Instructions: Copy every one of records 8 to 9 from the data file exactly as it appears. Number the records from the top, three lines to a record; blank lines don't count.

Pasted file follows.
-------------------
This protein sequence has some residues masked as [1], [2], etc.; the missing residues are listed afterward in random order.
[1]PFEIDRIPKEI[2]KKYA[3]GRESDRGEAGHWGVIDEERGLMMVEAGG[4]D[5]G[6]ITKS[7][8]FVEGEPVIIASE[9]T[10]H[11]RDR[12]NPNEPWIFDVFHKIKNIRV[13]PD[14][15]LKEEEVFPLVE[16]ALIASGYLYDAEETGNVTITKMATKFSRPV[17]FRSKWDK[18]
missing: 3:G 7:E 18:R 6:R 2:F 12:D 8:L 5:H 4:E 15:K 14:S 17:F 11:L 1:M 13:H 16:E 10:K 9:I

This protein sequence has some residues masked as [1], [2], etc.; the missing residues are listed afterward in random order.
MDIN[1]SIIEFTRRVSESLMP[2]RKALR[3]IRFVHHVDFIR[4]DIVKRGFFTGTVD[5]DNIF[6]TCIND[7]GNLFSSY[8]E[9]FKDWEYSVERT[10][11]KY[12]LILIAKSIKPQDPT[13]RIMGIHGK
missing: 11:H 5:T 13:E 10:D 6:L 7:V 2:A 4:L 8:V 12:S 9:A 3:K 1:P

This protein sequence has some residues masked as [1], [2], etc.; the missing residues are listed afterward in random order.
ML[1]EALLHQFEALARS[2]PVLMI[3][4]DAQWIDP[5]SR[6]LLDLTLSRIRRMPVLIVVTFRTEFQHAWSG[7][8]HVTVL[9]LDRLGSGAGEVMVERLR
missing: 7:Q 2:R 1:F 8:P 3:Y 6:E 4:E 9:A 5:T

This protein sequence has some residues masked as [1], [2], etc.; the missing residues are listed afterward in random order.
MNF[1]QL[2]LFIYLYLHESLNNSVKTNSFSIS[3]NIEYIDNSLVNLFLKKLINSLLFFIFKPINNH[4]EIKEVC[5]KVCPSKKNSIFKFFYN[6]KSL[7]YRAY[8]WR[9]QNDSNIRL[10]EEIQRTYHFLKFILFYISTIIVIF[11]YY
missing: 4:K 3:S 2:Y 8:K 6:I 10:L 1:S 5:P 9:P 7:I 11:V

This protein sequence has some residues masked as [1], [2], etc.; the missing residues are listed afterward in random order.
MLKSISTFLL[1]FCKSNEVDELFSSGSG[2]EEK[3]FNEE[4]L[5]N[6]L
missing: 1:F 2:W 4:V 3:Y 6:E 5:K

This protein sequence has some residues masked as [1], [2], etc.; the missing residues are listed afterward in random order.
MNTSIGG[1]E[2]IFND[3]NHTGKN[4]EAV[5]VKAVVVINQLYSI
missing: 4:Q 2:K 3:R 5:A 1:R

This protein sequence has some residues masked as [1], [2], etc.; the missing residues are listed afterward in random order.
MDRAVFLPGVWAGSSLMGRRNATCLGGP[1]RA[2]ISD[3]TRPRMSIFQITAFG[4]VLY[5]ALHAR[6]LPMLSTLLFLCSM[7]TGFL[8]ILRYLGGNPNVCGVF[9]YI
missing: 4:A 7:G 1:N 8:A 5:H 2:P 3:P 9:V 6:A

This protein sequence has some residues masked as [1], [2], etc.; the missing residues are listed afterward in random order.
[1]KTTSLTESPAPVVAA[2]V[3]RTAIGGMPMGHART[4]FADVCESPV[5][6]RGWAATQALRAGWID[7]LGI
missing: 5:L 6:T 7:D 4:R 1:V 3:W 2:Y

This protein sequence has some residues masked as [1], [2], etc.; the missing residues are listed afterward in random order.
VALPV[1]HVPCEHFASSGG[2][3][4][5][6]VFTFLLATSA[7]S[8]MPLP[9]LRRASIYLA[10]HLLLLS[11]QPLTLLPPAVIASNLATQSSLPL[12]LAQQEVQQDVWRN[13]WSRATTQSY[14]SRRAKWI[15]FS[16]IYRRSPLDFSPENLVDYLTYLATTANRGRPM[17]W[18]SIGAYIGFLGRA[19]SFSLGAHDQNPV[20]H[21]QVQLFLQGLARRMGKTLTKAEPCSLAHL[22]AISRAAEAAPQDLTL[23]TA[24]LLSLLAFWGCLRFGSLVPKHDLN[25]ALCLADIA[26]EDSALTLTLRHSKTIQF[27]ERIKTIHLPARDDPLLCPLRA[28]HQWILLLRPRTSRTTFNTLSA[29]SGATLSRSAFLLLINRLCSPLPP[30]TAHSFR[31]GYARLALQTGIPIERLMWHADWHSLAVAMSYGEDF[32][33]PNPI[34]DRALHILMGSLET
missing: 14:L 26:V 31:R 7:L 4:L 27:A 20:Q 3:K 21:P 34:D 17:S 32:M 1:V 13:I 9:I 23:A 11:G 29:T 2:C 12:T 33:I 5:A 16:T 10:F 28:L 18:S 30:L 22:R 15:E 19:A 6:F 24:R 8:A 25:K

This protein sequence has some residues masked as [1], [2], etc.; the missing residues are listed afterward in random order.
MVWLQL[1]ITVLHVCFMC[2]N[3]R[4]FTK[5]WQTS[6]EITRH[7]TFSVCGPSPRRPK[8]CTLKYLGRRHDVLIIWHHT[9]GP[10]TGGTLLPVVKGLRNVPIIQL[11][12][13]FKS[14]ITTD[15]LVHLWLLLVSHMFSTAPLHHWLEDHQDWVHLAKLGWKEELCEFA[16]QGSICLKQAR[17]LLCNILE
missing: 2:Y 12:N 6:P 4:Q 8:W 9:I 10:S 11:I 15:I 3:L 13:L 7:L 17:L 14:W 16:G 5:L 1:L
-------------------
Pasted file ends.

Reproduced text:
This protein sequence has some residues masked as [1], [2], etc.; the missing residues are listed afterward in random order.
[1]KTTSLTESPAPVVAA[2]V[3]RTAIGGMPMGHART[4]FADVCESPV[5][6]RGWAATQALRAGWID[7]LGI
missing: 5:L 6:T 7:D 4:R 1:V 3:W 2:Y

This protein sequence has some residues masked as [1], [2], etc.; the missing residues are listed afterward in random order.
VALPV[1]HVPCEHFASSGG[2][3][4][5][6]VFTFLLATSA[7]S[8]MPLP[9]LRRASIYLA[10]HLLLLS[11]QPLTLLPPAVIASNLATQSSLPL[12]LAQQEVQQDVWRN[13]WSRATTQSY[14]SRRAKWI[15]FS[16]IYRRSPLDFSPENLVDYLTYLATTANRGRPM[17]W[18]SIGAYIGFLGRA[19]SFSLGAHDQNPV[20]H[21]QVQLFLQGLARRMGKTLTKAEPCSLAHL[22]AISRAAEAAPQDLTL[23]TA[24]LLSLLAFWGCLRFGSLVPKHDLN[25]ALCLADIA[26]EDSALTLTLRHSKTIQF[27]ERIKTIHLPARDDPLLCPLRA[28]HQWILLLRPRTSRTTFNTLSA[29]SGATLSRSAFLLLINRLCSPLPP[30]TAHSFR[31]GYARLALQTGIPIERLMWHADWHSLAVAMSYGEDF[32][33]PNPI[34]DRALHILMGSLET
missing: 14:L 26:V 31:R 7:L 4:L 27:A 20:Q 3:K 21:P 34:D 17:S 32:M 1:V 13:I 9:I 23:A 11:G 29:T 2:C 12:T 33:I 5:A 16:T 10:F 28:L 18:S 30:L 22:R 15:E 19:A 6:F 24:R 8:A 25:K